An animal periodontitis model is essential for research on the pathogenesis and treatment of periodontal disease. In this study, we have introduced a lipopolysaccharide (LPS) of a periodontal pathogen to the alveolar bone defect of experimental animals and investigated its suitability as a periodontitis model.
Alveolar bone defects were made in both sides of the mandibular third premolar region of nine beagle dogs. Then, the animals were divided into the following groups: silk ligature tied on the cervical region of tooth group, Porphyromonas gingivalis LPS (P.g. LPS)-saturated collagen with silk ligature group, and no ligature or P.g. LPS application group as the control. The plaque index and gingival index were measured at 0 and 4 weeks postoperatively. The animals were then euthanized and prepared for histologic evaluation.
The silk ligature group and P.g. LPS with silk ligature group showed a significantly higher plaque index at 4 weeks compared to the control (P<0.05). No significant difference was found in the plaque index between the silk ligature group and P.g. LPS with silk ligature group. The P.g. LPS with silk ligature group showed a significantly higher gingival index compared to the silk ligature group or the control at 4 weeks (P<0.05). Histologic examination presented increased inflammatory cell infiltration in the gingival tissue and alveolar bone of the P.g. LPS with silk ligature group.
An additional P.g. LPS-saturated collagen with silk ligature ensured periodontal inflammation at 4 weeks. Therefore, P.g. LPS with silk ligature application to surgically created alveolar bone defects may be a candidate model for experimental periodontitis.
Animal models; Lipopolysaccharides; Periodontitis; Porphyromonas gingivalis
The level of the implant above the marginal bone and flap design have an effect on the bone resorption during the healing period. The aim of this study is to detect the relationship between the level of the implant at the implant placement and the bone level at the healing period in the mesial and distal side of implants placed with flapless (FL) and full-thickness flap (FT) methods.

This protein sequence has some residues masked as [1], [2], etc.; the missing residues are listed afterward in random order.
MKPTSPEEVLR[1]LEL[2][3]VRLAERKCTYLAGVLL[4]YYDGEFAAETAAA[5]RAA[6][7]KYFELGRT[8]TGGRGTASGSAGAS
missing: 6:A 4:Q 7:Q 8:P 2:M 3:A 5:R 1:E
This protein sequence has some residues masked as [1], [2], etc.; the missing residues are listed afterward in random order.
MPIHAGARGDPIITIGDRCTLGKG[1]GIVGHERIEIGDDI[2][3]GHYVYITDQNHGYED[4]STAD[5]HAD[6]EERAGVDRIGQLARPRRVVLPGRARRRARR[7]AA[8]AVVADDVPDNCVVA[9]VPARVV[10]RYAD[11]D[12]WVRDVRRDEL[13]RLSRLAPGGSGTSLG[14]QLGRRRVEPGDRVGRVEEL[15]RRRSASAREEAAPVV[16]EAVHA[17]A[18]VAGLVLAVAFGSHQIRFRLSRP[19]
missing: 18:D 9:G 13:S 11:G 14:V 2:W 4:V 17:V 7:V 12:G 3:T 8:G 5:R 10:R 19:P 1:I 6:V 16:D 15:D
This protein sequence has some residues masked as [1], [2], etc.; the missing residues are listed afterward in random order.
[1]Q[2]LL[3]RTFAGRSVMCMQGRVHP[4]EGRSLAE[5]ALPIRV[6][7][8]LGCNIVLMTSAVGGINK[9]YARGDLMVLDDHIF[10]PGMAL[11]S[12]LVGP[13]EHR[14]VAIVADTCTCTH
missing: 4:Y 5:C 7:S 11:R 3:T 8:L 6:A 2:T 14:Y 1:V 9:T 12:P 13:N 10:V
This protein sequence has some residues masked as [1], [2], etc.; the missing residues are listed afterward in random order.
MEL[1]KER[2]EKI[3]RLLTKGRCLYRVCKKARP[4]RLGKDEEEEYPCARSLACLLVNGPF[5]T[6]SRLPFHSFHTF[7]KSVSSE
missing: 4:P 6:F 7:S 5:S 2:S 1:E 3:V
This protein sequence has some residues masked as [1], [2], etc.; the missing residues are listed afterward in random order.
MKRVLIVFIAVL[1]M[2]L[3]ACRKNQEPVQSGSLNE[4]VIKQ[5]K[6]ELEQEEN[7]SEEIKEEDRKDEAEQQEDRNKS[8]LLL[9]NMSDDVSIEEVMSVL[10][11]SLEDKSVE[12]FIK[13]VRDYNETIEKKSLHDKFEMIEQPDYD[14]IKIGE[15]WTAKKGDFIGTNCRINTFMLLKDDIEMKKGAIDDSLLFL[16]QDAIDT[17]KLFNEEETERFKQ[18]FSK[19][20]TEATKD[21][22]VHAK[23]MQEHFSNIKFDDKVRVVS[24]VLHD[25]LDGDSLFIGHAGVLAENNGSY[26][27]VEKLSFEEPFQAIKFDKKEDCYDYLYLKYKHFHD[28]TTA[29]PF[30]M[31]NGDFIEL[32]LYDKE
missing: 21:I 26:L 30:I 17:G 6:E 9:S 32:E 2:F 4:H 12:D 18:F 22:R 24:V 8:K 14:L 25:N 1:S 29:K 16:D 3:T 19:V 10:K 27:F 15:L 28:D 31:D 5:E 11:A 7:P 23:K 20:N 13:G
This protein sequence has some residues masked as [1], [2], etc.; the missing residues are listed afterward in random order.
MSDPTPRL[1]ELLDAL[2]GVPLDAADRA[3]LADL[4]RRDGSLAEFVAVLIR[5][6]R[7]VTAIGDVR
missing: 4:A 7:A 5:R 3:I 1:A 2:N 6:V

Twenty-two nonsubmerged implants were placed with the FL and FT technique. Periapical radiographs were taken of the patient at implant placement, and at 6 and 12 weeks. By using computer software, bone level measurements were taken from the shoulder of the healing cap to the first bone implant contact in the mesial and distal side of the implant surface.
At 6 weeks, the correlation between the crestal bone level at the implant placement and crestal bone level of the FT mesially was significant (Pearson correlation coefficient=0.675, P<0.023). At 12 weeks, in the FT mesially, the correlation was nonsignificant (Spearman correlation coefficient=0.297, P<0.346). At 6 weeks in the FT distally, the correlation was nonsignificant (Pearson correlation coefficient=0.512, P<0.107). At 12 weeks in the FT distally, the correlation was significant (Spearman correlation coefficient=0.730, P<0.011). At 6 weeks in the FL mesially, the correlation was nonsignificant (Spearman correlation coefficient=0.083, P<0.809). At 12 weeks in the FL mesially, the correlation was nonsignificant (Spearman correlation coefficient=0.062, P<0.856). At 6 weeks in the FL distally, the correlation was nonsignificant (Spearman correlation coefficient=0.197, P<0.562). At 12 weeks in the FL distally, the correlation was significant (Pearson correlation coefficient=0.692, P<0.018).
A larger sample size is recommended to verify the conclusions in this preliminary study. The bone level during the healing period in the FT was more positively correlated with the implant level at implant placement than in the FL.
Bone resorption; Clinical trial; Dental implantation; Oral surgical procedures
This study examined the factors that can be associated with the appearance of the interproximal papilla.
One hundred and forty-seven healthy interproximal papillae between the maxillary central incisors were examined. For each subject, a digital photograph and periapical radiograph of the interdental embrasure were taken using a 1-mm grid metal piece. The following parameters were recorded: the amount of recession of the interproximal papilla, contact point-bone crest distance, contact point-cemento-enamel junction (CEJ) distance, CEJ-bone crest distance, inter-radicular distance, tooth shape, embrasure space size, interproximal contact area, gingival biotype, papilla height, and papilla tip form.